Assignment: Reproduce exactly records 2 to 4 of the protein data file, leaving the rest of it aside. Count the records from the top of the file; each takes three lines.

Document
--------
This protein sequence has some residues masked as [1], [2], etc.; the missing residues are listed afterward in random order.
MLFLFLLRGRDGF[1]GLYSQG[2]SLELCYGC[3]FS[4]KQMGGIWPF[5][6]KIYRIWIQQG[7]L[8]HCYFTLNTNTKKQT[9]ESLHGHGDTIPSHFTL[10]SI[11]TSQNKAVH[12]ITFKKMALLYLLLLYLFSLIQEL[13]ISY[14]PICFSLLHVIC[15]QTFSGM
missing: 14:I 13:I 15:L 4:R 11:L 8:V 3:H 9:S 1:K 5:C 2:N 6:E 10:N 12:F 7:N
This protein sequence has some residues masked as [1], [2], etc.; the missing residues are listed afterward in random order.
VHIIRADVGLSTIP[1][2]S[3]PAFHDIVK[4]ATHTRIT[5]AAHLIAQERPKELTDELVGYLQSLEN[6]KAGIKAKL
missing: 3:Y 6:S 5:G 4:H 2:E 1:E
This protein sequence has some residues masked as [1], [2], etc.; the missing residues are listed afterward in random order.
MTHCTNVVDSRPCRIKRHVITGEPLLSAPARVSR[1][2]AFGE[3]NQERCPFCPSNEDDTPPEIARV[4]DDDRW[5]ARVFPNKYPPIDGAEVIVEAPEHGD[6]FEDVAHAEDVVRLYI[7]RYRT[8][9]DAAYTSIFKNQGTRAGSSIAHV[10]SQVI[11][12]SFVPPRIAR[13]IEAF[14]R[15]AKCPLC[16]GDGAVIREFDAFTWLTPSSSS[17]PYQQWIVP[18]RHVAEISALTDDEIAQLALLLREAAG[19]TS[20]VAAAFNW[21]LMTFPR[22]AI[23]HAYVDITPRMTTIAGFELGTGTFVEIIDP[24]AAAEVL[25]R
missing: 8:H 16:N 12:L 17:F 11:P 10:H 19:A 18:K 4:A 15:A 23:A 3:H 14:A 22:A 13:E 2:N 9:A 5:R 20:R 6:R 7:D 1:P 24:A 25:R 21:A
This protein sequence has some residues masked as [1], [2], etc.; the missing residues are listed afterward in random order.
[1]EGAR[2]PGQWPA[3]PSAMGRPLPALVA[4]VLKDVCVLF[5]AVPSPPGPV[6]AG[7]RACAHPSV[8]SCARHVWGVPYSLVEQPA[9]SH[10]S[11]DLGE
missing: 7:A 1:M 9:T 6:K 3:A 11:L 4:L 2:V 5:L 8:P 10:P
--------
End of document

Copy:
This protein sequence has some residues masked as [1], [2], etc.; the missing residues are listed afterward in random order.
VHIIRADVGLSTIP[1][2]S[3]PAFHDIVK[4]ATHTRIT[5]AAHLIAQERPKELTDELVGYLQSLEN[6]KAGIKAKL
missing: 3:Y 6:S 5:G 4:H 2:E 1:E
This protein sequence has some residues masked as [1], [2], etc.; the missing residues are listed afterward in random order.
MTHCTNVVDSRPCRIKRHVITGEPLLSAPARVSR[1][2]AFGE[3]NQERCPFCPSNEDDTPPEIARV[4]DDDRW[5]ARVFPNKYPPIDGAEVIVEAPEHGD[6]FEDVAHAEDVVRLYI[7]RYRT[8][9]DAAYTSIFKNQGTRAGSSIAHV[10]SQVI[11][12]SFVPPRIAR[13]IEAF[14]R[15]AKCPLC[16]GDGAVIREFDAFTWLTPSSSS[17]PYQQWIVP[18]RHVAEISALTDDEIAQLALLLREAAG[19]TS[20]VAAAFNW[21]LMTFPR[22]AI[23]HAYVDITPRMTTIAGFELGTGTFVEIIDP[24]AAAEVL[25]R
missing: 8:H 16:N 12:L 17:F 11:P 10:H 19:A 18:K 4:A 15:A 23:A 3:H 14:A 22:A 13:E 2:N 9:A 5:R 20:R 6:R 7:D 1:P 24:A 25:R 21:A
This protein sequence has some residues masked as [1], [2], etc.; the missing residues are listed afterward in random order.
[1]EGAR[2]PGQWPA[3]PSAMGRPLPALVA[4]VLKDVCVLF[5]AVPSPPGPV[6]AG[7]RACAHPSV[8]SCARHVWGVPYSLVEQPA[9]SH[10]S[11]DLGE
missing: 7:A 1:M 9:T 6:K 3:A 11:L 4:L 2:V 5:L 8:P 10:P